Link Posted: 7/16/2008 6:30:38 PM EST
Learn the machine, and listen. When you get that steady buzz, that says your in a grove. I always work backwards making a letter C on its back, or small circles. The angle you'll just have to practice to see what works for you. The blobs could be your changing the distance the tip is from the metal, when it's popping move a little closer. And if there is wire speed adjustment, you may need to adjust that also. Keep a fire extinguisher handy, those spark can travel pretty far.
Link Posted: 7/16/2008 9:36:42 PM EST
Sounds crazy but I spray a little Pam on the tip and it keeps the spatter from sticking to the tip as bad.SS
Link Posted: 7/17/2008 10:01:19 PM EST
Turn your heat back to on high unless you are blowing through your material. Try your wire speed around 3-4, if you still get "blobs", try moving a little faster. I tend to get too close to my work when welding (usually thin sheetmetal) and replace my tips fairly often. on horizontal surfaces I prefer to push rather than pull, but it varies.

Like everyone else said, keep practicing.

Link Posted: 7/18/2008 5:33:56 PM EST

Originally Posted By IceDiver:
Turn your heat back to on high unless you are blowing through your material. Try your wire speed around 3-4, if you still get "blobs", try moving a little faster. I tend to get too close to my work when welding (usually thin sheetmetal) and replace my tips fairly often. on horizontal surfaces I prefer to push rather than pull, but it varies.

Like everyone else said, keep practicing.



man, where the heck have YOU been?

good info too, thanks.
Link Posted: 7/18/2008 8:54:36 PM EST
I am going to second the high setting. I have used the HF welder at a friends house and I weld quite a bit at work. That thing was a trip. A little playing around and it was running well enough to do the job. He too, had his set on low. Go to high and play with the wire speed. Some spatter is to be expected. Nozzle dip and anti-spatter spray are your friends. Nozzles and tips are consumables and won't last forever.
As for distance, MIG differs from stick in that w/stick, the arc will get hotter if you open the gap up while MIG gets hotter with a shorter gap.
For travel direction, I was always told that a drag will penetrate deep and build more, while a push is for thinner material and less penetration.
The only other thing that comes to mind is that the HF machine will have a very low duty cycle. It is expressed as a percentage. It is likely 10% or less. That means that in one hour, you can weld for 6 minutes without overloading the welder. If the internals get too hot, the welder will do all kinds of erratic crap.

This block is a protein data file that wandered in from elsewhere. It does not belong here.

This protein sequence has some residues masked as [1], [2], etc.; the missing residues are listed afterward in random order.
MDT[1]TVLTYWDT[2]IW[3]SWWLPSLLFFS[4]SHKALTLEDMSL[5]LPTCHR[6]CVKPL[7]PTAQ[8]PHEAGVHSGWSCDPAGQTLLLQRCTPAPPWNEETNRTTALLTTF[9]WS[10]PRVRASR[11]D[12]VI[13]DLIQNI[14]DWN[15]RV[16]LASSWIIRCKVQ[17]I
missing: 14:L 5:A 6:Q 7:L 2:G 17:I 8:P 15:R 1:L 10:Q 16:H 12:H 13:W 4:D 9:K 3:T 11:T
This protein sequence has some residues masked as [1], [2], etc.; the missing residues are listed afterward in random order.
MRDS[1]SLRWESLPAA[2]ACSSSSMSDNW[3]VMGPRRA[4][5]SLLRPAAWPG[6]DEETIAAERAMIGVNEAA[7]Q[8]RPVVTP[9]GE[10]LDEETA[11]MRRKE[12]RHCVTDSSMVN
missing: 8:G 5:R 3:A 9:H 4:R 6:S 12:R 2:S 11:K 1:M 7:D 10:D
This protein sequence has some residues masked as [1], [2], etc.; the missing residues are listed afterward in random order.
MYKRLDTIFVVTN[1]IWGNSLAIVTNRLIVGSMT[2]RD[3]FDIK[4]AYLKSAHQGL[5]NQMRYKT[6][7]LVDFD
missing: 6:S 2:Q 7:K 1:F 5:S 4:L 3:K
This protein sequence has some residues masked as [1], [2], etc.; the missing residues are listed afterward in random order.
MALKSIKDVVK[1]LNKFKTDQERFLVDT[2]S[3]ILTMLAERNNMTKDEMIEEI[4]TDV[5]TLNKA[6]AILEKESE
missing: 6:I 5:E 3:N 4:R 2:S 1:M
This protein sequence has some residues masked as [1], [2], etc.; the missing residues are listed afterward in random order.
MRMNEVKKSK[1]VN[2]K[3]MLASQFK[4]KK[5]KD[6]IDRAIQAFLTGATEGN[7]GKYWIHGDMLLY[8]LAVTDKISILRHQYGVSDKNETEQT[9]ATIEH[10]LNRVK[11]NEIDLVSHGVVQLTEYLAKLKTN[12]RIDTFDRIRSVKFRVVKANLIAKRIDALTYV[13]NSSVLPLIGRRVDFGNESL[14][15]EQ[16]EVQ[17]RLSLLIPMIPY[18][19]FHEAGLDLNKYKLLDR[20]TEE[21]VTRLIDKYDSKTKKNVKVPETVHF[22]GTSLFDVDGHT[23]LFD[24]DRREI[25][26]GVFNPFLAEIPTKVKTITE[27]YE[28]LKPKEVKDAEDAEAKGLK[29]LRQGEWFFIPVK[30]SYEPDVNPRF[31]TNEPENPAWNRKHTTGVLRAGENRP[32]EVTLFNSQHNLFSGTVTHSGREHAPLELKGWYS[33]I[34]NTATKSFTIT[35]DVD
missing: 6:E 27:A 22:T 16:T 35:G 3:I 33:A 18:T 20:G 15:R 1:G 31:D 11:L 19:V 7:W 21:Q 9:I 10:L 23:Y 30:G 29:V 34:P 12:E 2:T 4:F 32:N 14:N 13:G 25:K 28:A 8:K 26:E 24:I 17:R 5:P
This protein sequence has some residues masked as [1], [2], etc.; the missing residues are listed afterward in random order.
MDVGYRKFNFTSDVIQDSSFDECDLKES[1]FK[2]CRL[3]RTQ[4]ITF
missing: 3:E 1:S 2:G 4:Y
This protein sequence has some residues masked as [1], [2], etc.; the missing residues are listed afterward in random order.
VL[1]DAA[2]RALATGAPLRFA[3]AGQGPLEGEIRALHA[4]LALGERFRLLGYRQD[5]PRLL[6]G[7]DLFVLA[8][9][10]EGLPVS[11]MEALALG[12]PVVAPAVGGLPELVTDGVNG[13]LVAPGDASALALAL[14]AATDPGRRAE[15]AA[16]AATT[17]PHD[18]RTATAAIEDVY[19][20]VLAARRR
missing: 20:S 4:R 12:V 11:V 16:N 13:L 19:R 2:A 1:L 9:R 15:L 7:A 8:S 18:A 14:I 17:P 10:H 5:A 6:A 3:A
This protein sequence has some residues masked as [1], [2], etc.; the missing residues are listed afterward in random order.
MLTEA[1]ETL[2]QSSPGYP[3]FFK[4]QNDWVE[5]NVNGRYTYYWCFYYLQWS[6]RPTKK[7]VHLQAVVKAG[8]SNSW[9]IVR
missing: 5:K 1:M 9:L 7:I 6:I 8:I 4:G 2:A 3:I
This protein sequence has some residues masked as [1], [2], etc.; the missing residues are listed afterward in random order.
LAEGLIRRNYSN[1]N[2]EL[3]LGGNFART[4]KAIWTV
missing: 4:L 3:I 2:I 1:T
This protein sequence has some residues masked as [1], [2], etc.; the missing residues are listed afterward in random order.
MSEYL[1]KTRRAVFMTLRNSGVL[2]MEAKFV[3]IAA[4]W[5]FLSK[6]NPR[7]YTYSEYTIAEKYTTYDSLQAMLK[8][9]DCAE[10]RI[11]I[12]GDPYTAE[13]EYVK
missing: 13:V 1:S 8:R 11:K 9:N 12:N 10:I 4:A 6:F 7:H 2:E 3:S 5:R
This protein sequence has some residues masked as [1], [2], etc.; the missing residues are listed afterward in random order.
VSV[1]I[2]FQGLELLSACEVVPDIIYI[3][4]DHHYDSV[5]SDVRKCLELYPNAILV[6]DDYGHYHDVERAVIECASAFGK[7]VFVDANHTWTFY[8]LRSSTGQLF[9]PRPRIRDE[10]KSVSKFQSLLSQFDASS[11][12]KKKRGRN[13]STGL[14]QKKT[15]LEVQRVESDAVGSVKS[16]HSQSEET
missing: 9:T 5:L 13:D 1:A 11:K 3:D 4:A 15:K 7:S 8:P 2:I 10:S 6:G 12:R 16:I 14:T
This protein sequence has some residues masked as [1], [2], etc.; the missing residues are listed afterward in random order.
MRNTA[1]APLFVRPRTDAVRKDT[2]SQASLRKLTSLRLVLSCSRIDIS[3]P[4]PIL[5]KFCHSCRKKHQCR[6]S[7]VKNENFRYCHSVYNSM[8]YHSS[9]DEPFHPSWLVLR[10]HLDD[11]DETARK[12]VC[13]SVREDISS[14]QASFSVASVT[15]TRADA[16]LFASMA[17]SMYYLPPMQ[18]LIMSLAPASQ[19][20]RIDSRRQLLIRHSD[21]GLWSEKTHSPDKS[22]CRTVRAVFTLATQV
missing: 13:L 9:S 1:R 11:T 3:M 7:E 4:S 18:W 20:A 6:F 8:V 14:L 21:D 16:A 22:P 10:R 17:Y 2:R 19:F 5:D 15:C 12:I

I've got a couple of books that I got when I was in school. If you have a vocational college close, go to the bookstore and see what they have. I can sympathize with your position on buying HF. However, if you are ever going to hang your neck on your work, you should really be looking for an upgrade. The welder is just like the nozzles and tips, consumable.
Link Posted: 7/21/2008 8:27:36 PM EST
one thing i didnt see posted was to make sure you have good clean metal. get a 4 1/2 inch angle grinder and some flap disks for it.

the cleaner your metal the better whatever it is your welding will turn out.
Link Posted: 7/21/2008 10:05:08 PM EST

Originally Posted By Lester_Burnham:

Originally Posted By IceDiver:
Turn your heat back to on high unless you are blowing through your material. Try your wire speed around 3-4, if you still get "blobs", try moving a little faster. I tend to get too close to my work when welding (usually thin sheetmetal) and replace my tips fairly often. on horizontal surfaces I prefer to push rather than pull, but it varies.

Like everyone else said, keep practicing.



man, where the heck have YOU been?

good info too, thanks.


I've been lurking on and off for awhile. Other interest have taken hold for the time being.
Link Posted: 7/22/2008 11:03:53 AM EST
Do you have an autodarkening helmet? I found a cheap one from one of the Chinese distributors really helped when I was playing around with a MIG.

Kharn
Link Posted: 7/22/2008 3:35:47 PM EST
Don't worry about the angle. Just keep the angle the distance from the weld the same. Meaning it is better to have the wrong postion but exactly the same postion thru the whole weld. If you start moving your hand all around trying for some perfect angle you will never get a good bead.